0050: Blackmail (1929)

Blackmail.jpg

Rating: 5.5/10

This movie was made when talkies were still so new that they were a little gimmicky, much like, say, a 3D movie might throw something at the screen just to make you jump, some early talkies would have things just to show off the new media. Also, it was still so new that many theaters of the time were still unequipped to play live sound and this movie actually had both types released, one with sound and people talking, and one silent and I assume intertitles though I can’t be sure as I watched the talkie version.

This movie shows many of the tropes you would expect from a silent film, but not as much as you would expect in a talky. For example, the first 10 minutes of the movie don’t have any talking at all, though there are some sounds of people as they walk or a car door slams. After that the first dialogue is spoken and you hear two cops talking about what they want to do later in the day, then one of the detectives leaves and says goodbye to everyone in the building for five minutes of screentime. Then, his wife or girlfriend meets him and they go out to eat where they talk about going to the movies but she doesn’t want to anymore. It’s not that nothing is happening but the plot isn’t moving forward. This is all stuff you might expect in a movie without any actual spoken dialogue, people may be introduced slowly in this way to show you just a bit of their lives before the action actually begins, movies with sound do this too but in entirely different ways. In a talky, the dialogue should be interesting and captivating, in a silent film, you only need “dialogue” as filler to show emotion of your character and you only need an intertitle when somebody says something important. Talkies were still too new to have developed these kinds of techniques, so you see this for what it is, a talkie that probably worked better in its silent version.

Much of the dialogue, like that “goodbye” scene in the beginning, just feels unimportant. Because it was the gimmick of the time, people were excited to see people talking on screen. They could be talking about anything at all. No need to have actual context. No need to move the plot forward, or even backward, just standing perfectly still. Talk about the weather, talk about other movies that the audience could have been watching instead, talk about the ham sandwich you just finished eating. Eventually this movie gets to more interesting things but it still might stop an important conversation suddenly to have an out of place comment about the weather or something similar. It’s distracting, and though I understand that they were still figuring out how a movie with sound should be made, from today’s standards, all I can see is how this movie could have been cut down and really gotten to the meat of it. Everything that is shown in a movie should be something important. It shouldn’t just be fluff for the sake of it.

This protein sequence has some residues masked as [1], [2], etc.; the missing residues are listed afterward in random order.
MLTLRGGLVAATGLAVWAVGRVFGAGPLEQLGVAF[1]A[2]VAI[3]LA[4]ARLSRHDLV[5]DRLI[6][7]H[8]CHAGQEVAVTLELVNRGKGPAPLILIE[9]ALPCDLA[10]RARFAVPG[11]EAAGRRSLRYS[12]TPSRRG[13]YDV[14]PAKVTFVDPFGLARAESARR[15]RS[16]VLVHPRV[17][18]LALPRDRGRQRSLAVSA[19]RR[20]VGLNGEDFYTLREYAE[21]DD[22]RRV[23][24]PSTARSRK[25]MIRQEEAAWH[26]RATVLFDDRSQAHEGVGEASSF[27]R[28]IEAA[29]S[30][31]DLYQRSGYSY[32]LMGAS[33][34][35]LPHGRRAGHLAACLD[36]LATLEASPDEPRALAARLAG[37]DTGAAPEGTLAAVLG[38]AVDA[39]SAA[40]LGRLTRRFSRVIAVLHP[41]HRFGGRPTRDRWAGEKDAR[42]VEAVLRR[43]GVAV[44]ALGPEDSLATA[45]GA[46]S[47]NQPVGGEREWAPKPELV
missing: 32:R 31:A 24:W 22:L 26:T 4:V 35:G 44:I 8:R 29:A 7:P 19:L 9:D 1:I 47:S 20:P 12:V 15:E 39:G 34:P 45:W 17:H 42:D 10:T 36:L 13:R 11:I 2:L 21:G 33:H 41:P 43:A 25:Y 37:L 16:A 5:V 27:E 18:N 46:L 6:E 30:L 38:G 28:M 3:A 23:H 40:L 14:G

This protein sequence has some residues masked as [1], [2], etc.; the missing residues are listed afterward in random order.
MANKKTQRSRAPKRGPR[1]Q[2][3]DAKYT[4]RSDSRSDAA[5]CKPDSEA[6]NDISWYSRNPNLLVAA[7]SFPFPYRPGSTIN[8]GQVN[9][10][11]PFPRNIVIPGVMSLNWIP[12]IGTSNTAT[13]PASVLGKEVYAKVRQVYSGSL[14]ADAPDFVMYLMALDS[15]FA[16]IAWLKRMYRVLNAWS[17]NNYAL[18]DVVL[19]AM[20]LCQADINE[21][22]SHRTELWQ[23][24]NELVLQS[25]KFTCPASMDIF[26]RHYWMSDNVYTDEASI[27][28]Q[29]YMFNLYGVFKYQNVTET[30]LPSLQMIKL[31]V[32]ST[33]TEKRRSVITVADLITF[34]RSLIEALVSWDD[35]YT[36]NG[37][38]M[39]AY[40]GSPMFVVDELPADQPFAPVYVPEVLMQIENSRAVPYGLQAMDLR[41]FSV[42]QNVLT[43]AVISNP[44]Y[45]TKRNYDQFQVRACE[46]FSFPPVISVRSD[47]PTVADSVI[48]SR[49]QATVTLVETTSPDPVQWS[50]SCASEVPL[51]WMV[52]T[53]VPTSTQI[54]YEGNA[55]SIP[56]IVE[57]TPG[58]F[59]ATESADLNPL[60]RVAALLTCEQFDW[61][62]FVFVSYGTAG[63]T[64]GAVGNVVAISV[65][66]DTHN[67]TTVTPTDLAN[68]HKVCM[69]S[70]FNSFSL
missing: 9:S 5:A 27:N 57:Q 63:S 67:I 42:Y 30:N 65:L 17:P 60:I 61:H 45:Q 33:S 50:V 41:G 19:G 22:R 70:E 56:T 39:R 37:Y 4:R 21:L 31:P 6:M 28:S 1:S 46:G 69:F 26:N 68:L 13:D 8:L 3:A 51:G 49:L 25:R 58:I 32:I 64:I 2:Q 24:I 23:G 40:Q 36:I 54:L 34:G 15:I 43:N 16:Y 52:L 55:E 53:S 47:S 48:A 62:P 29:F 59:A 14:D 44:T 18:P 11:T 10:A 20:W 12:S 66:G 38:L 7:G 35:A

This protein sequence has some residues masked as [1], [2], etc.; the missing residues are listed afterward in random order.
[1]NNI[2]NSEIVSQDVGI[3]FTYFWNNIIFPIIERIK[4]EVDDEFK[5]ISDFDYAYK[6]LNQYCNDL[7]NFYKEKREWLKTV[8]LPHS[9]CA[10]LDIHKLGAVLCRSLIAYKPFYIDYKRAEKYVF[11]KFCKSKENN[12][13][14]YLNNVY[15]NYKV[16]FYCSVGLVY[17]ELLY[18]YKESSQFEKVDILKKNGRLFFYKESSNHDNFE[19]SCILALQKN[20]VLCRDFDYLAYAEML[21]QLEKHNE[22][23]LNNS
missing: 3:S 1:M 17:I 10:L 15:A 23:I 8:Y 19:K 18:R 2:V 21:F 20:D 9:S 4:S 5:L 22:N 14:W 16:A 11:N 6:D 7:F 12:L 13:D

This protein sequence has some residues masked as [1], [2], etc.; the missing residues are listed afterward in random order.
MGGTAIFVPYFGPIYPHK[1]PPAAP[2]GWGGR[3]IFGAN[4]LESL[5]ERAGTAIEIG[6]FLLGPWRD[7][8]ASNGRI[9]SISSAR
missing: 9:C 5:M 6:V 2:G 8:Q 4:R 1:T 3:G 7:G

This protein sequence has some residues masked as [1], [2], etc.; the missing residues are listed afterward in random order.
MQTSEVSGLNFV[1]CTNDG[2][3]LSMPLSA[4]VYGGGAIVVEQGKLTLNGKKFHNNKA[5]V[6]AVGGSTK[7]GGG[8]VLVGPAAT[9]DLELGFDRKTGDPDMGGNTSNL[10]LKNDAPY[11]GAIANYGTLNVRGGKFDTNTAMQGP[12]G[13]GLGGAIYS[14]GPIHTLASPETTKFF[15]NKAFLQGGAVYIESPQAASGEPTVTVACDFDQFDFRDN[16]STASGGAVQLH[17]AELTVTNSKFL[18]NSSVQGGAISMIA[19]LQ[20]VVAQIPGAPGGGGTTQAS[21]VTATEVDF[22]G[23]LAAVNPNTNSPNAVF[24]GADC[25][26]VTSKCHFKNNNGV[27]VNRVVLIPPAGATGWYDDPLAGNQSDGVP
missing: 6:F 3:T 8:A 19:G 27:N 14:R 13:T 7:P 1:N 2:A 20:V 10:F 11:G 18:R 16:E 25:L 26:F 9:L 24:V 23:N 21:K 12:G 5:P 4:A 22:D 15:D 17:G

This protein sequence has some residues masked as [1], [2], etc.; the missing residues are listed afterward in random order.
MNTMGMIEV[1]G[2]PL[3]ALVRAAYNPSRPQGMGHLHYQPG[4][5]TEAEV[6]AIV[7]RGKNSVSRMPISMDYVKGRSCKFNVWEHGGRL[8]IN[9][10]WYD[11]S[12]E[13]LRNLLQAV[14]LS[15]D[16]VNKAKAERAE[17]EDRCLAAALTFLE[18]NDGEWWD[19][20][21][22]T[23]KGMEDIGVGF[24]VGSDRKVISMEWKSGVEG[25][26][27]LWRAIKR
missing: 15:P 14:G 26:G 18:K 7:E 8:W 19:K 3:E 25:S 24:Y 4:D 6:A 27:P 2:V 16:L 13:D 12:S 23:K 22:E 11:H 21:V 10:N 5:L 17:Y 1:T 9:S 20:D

Anyway, as far as plots go, it was interesting enough. A lady almost gets raped but then she murders the guy. She has to cover everything up so she doesn’t get arrested for being a woman in 1929. I saw much of the style you see in later Alfred Hitchcock movies, and being that this is his first talkie (and the first talkie in Britain) I can forgive it for some of the unnecessary points, but only some as it does distract from the movie more that I would have liked.

Why you should watch it before you die: If your a big fan of early noire movies or Alfred Hitchcock, I would say definitely check this one out. It’s pretty good for an early talkie before they got the form down. If you’re a fan of film history this one might teach you a lot about how they did things back then. One thing I found interesting researching this movie is that the main woman in the film had such a thick Czech accent that they had to dub her with someone else. Since dubbing technology didn’t exist yet, she had to say all her lines just off screen as the actress lip synced to her, just like they do in Singin’ in the Rain.

Leave a Reply

Fill in your details below or click an icon to log in:

WordPress.com Logo

You are commenting using your WordPress.com account. Log Out /  Change )

Google photo

You are commenting using your Google account. Log Out /  Change )

Twitter picture

You are commenting using your Twitter account. Log Out /  Change )

Facebook photo

You are commenting using your Facebook account. Log Out /  Change )

Connecting to %s

This site uses Akismet to reduce spam. Learn how your comment data is processed.